As disappointed as I was, it reminded me of one of the many reasons I love running so much: No matter how much you do it, you can still always learn something new about the sport and about yourself. OK, speed work it is.

I grabbed some food and ended up finding one of those three guys I was following during my warm up. “Hi. I saw you and two other guys jogging before the race, and you looked like you knew where you were going. So I followed you.” “Yeah, I saw you! How’d you do?” “Eh, OK, not as fast as I had hoped.” “Well, it was a challenging course, and the weather didn’t help.”

We chatted about the race course and weather conditions a bit more, then, what he said next surprised me: “Maybe you need a coach.” So I replied, “I have one in my head already. She’s not always very nice, though.” He shook his head in agreement. “Maybe I should cut myself a little slack.” “Yeah, I think so.” OK, running gods, I hear ya. “Thanks!”

Before I left, I was lucky – or just plain ol’ obnoxious? – enough to take one last opportunity to rub elbows with an elite. Not only was Frank Shorter kind enough to indulge this nerd in running shoes before the race. He also posed for a quick pic, and we chatted about marathon training – YUP, you heard me right: talked marathon lingo with a marathon legend! – after the race:


Say, “Running shoes!”

Know what he told me? To focus on speed work! How’s that for validation that I know a little something about my favorite sport? OK, speed work it is. Even the greatest of my running feats will never be worthy of standing in Frank Shorter’s shadow, but I’ll take every bit of help I can get – advice, autograph, or simply breathing the same air as a running elite. Speed work, here I come. . .

Melissa Mincic, Ph.D., a long-time road and trail runner, conducts applied child development research and works to influence child development policy and practice at the University of Denver. Follow Melissa on Twitter at @nerdinrunshoes.

Let the games begin!

St. Patrick’s Day. You still OK? Good. I gave you enough time to recover from your inevitable day – weekend? – of wasty face binge drinking to hear those words without a green face and the gag reflex. Ya lush! Just kidding. Or. . .am I?

St. Patrick’s Day for me marked the first of many races on my calendar for the year: the Runnin’ of the Green 7K. Dubbed “Denver’s classic Irish jog,” the race starts and ends in the heart of Lodo – lower downtown to those of you not familiar with the beautiful city of Denver that I more than joyously call home – and includes a bit of a hilly course that I remembered to be tough during my first Runnin’ of the Green in 2010.

I was so excited for the first race of the season, but I got to the starting line feeling horribly unprepared. Thanks to a grant proposal deadline - including what I call my first ‘big girl budget’ totaling just under a cool half a million - a mid-week work dinner event, a conference for work, and an impromptu invite to the Imagine Dragons show for FREE, I ate like crap, lost tons of sleep, and didn’t run at all for the five days prior to the race.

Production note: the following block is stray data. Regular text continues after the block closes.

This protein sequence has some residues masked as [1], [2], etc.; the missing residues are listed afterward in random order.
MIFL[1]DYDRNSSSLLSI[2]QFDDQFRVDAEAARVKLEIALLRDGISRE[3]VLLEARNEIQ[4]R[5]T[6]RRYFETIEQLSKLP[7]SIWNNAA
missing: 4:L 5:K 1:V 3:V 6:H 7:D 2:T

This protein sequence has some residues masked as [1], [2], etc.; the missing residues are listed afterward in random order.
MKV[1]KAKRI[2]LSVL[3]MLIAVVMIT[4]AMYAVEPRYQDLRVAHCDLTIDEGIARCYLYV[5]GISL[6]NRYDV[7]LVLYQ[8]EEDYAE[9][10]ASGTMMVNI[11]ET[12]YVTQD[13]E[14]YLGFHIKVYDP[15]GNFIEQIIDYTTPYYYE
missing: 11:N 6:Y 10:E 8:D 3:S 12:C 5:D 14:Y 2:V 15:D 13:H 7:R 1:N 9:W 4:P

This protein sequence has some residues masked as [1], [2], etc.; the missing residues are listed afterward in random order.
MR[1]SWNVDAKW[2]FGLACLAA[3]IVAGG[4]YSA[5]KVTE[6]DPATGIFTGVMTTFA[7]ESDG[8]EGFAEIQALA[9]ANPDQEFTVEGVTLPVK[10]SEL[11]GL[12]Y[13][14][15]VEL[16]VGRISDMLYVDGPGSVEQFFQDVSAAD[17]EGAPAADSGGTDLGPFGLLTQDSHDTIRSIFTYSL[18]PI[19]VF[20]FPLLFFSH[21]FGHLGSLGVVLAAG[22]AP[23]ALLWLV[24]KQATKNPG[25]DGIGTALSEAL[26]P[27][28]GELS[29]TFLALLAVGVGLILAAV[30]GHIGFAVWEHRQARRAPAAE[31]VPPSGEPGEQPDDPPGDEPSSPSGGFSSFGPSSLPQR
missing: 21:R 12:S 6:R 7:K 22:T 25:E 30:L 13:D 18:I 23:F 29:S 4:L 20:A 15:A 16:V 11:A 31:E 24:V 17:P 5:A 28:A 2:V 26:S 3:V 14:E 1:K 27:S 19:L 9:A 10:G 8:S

THEN, of course, on race day, I had a hard time getting out of bed; ate too much for breakfast - leaving a brick of a peanut butter, Cheerios, honey, and chia seed sandwich in my stomach - and didn’t feel as though I warmed up enough before having to find a suitable spot among the crowd at the starting line, which left me no choice but to jump up and down in place as high as I could and to stretch a bit. iNo bueno!

And, before I knew it, there went the gun. GO!

I started out stuck in the crowd going waaaay slower than I wanted. So, of course, I bolted out ahead - too fast, mind you - once I broke away, only I didn’t know it because my watch averaged my total pace for that first mile at that point – the first, super slow part of that mile plus the super speedy pace ended up averaging. . .still faster than I thought, which meant the super speedy part was too speedy to maintain. Mile one.

OK, just keep going. Run how you feel, even if you have to slow down a bit. You can always speed up later.

The uphills weren’t so bad, and definitely not as painful as I remember. What’s one of the best things about an uphill along the course? Mmm hmm, right. The subsequent downhill. Nice! Speed things up a bit! Aaaaand a right past the REI store, a one hundred eighty degree turn at the end of that short straight away, and back past the REI, I was officially headed back. Ah, crap. Don’t remember THIS uphill being here.


Luckily, the hill was short, just like all of the hills along the course; and I found myself  leveled out to a straight away back to 20th Street. One right-hand turns, one gradual downhill, one final short but steep uphill, then one last right-hand turn toward the finish line to go. . . And voila! Made it.

So here’s a quick glimpse into the depths of madness of my running brain for a sec. . . Anytime I run a race, I have two goals: the goal I think is more feasible and borderline ambitious – the race goal I tell others when they ask – and my actual, “secret” race goal – the one I don’t tell anyone to spare myself embarrassment and excessive verbal self-deprecation in the event that I don’t reach it.

How did I fare on this fine day of Irish-inspired debauchery, you ask? All said and done, my average pace for my first race of the year was faster than my actual, secret race goal by a few seconds per mile, meaning. . .you guessed it. . .a PR for the course!